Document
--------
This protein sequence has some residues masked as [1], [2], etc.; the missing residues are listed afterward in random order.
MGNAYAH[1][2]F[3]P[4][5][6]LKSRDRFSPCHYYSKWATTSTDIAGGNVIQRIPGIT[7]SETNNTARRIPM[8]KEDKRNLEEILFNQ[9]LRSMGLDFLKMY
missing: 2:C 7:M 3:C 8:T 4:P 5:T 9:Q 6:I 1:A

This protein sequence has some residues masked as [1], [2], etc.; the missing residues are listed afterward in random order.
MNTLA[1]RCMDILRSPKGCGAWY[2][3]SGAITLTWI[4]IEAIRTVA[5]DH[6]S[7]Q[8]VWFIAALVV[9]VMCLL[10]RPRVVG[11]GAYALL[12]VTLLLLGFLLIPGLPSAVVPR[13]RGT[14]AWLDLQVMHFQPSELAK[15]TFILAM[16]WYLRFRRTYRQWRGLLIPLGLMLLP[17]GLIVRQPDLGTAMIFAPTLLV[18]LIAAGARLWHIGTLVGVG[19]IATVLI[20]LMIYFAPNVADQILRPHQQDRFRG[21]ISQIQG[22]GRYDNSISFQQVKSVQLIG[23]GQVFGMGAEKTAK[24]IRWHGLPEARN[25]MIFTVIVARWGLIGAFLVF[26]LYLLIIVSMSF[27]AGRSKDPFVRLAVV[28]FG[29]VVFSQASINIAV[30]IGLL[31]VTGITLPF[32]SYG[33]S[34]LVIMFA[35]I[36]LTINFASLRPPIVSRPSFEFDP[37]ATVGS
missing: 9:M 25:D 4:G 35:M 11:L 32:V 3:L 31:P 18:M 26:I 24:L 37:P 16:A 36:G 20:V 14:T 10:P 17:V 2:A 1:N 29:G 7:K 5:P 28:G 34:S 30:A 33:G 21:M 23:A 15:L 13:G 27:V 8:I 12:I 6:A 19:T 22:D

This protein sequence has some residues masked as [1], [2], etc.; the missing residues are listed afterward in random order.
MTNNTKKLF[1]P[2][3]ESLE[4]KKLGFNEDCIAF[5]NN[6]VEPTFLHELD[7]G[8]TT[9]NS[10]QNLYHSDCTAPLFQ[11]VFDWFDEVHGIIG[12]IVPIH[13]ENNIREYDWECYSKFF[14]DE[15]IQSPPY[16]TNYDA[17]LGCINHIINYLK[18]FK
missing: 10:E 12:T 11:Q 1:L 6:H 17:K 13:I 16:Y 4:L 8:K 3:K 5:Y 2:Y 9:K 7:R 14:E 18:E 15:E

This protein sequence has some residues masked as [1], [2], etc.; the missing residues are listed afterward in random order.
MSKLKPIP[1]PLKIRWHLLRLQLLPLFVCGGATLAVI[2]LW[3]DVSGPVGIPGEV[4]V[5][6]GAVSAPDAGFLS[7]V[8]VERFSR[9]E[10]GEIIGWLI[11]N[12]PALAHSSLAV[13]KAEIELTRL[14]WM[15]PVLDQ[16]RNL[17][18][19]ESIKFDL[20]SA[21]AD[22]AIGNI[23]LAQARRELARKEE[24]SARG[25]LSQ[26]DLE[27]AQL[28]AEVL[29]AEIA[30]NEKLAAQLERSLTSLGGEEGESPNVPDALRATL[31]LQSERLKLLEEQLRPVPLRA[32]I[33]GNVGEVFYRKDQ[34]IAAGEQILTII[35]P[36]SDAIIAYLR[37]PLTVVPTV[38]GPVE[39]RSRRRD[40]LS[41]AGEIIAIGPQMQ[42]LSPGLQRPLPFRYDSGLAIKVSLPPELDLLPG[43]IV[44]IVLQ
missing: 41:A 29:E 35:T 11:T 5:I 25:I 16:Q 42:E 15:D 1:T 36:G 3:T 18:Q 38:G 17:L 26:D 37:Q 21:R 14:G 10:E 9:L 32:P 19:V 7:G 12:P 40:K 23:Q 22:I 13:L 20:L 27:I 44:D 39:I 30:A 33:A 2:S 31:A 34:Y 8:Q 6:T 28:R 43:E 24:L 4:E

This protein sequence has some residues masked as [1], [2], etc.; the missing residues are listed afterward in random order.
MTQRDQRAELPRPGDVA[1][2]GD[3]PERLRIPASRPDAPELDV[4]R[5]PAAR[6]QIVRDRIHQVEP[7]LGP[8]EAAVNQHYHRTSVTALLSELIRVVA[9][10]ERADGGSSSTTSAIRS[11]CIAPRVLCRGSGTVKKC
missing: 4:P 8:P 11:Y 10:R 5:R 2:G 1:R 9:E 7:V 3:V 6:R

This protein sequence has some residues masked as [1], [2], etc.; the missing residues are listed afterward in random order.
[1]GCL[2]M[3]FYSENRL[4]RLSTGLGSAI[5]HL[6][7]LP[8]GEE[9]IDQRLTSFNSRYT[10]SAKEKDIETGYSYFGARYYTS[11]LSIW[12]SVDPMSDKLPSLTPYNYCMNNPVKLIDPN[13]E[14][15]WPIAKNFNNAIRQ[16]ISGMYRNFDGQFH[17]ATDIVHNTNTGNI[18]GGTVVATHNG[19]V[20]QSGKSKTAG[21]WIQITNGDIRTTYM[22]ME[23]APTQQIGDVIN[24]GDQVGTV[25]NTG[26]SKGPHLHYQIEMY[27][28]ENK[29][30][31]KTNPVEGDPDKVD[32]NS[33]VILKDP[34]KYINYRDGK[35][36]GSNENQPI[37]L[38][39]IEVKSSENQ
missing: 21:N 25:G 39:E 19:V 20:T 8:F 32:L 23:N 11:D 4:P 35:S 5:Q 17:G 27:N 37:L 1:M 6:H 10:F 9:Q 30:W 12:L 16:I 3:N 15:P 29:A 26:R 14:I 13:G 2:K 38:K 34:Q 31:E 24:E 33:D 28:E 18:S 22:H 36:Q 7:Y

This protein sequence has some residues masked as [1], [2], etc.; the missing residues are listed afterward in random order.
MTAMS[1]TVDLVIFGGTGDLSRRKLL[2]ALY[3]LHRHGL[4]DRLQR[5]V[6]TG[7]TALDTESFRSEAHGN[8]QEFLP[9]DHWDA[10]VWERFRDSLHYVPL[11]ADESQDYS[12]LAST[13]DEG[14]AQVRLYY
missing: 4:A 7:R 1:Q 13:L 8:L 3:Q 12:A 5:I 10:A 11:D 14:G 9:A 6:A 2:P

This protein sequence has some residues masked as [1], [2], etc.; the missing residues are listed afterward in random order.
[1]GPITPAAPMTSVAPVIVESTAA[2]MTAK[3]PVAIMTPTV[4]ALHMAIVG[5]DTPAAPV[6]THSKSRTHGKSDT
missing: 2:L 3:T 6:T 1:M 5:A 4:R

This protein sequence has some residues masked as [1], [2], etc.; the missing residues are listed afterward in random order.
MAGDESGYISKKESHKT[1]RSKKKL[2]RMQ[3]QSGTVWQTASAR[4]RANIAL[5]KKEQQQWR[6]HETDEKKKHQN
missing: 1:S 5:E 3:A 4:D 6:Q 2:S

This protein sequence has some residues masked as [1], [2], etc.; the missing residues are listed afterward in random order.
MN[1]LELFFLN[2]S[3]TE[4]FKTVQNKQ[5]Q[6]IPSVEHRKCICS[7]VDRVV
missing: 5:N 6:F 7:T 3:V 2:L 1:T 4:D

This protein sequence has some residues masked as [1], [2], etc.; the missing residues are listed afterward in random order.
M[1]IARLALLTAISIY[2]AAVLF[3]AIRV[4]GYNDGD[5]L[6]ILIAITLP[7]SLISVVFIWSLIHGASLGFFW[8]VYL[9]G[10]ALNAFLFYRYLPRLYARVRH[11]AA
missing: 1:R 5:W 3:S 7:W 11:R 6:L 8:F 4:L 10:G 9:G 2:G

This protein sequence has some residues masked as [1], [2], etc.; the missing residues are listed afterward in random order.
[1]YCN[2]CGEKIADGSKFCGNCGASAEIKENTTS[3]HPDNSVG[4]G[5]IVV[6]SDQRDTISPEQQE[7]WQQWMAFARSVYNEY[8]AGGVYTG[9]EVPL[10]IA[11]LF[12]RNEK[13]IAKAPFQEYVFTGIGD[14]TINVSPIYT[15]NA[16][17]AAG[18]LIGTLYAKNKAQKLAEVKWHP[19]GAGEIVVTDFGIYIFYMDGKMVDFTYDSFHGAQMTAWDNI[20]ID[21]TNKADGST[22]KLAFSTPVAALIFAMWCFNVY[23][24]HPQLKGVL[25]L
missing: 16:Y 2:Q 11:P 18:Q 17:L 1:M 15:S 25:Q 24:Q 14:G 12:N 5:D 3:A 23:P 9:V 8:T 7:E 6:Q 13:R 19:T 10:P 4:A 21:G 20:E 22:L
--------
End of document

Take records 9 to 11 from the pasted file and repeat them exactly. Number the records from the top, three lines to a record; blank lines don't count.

This protein sequence has some residues masked as [1], [2], etc.; the missing residues are listed afterward in random order.
MAGDESGYISKKESHKT[1]RSKKKL[2]RMQ[3]QSGTVWQTASAR[4]RANIAL[5]KKEQQQWR[6]HETDEKKKHQN
missing: 1:S 5:E 3:A 4:D 6:Q 2:S

This protein sequence has some residues masked as [1], [2], etc.; the missing residues are listed afterward in random order.
MN[1]LELFFLN[2]S[3]TE[4]FKTVQNKQ[5]Q[6]IPSVEHRKCICS[7]VDRVV
missing: 5:N 6:F 7:T 3:V 2:L 1:T 4:D

This protein sequence has some residues masked as [1], [2], etc.; the missing residues are listed afterward in random order.
M[1]IARLALLTAISIY[2]AAVLF[3]AIRV[4]GYNDGD[5]L[6]ILIAITLP[7]SLISVVFIWSLIHGASLGFFW[8]VYL[9]G[10]ALNAFLFYRYLPRLYARVRH[11]AA
missing: 1:R 5:W 3:S 7:W 11:R 6:L 8:F 4:L 10:G 9:G 2:G